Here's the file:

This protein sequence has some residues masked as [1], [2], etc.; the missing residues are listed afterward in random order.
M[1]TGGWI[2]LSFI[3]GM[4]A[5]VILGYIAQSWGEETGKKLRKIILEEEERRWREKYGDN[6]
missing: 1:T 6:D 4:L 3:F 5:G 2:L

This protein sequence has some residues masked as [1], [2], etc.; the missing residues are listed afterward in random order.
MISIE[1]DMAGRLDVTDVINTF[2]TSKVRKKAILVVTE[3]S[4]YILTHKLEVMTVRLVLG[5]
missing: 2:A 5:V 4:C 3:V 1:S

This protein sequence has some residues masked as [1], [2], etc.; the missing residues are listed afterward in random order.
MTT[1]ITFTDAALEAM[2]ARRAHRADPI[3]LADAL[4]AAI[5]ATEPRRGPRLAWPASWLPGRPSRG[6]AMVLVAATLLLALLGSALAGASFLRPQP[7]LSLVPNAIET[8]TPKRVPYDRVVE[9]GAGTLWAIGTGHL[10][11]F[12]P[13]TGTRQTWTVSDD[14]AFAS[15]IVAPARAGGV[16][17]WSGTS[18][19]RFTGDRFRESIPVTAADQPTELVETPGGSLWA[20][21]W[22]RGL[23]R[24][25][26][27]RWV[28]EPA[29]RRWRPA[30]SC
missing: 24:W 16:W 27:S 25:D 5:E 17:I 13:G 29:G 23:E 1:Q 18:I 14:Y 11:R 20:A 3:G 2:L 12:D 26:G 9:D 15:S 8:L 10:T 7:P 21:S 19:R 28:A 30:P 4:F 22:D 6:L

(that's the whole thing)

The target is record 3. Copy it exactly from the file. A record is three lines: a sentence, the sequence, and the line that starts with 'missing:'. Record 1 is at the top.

This protein sequence has some residues masked as [1], [2], etc.; the missing residues are listed afterward in random order.
MTT[1]ITFTDAALEAM[2]ARRAHRADPI[3]LADAL[4]AAI[5]ATEPRRGPRLAWPASWLPGRPSRG[6]AMVLVAATLLLALLGSALAGASFLRPQP[7]LSLVPNAIET[8]TPKRVPYDRVVE[9]GAGTLWAIGTGHL[10][11]F[12]P[13]TGTRQTWTVSDD[14]AFAS[15]IVAPARAGGV[16][17]WSGTS[18][19]RFTGDRFRESIPVTAADQPTELVETPGGSLWA[20][21]W[22]RGL[23]R[24][25][26][27]RWV[28]EPA[29]RRWRPA[30]SC
missing: 24:W 16:W 27:S 25:D 5:E 17:I 13:G 29:G 23:E 1:Q 18:I 14:Y 11:R 20:A 3:G 2:L 12:D 26:G 9:D 15:S 8:L 10:T 7:P 21:S 19:R 28:A 30:P 4:F 22:D 6:L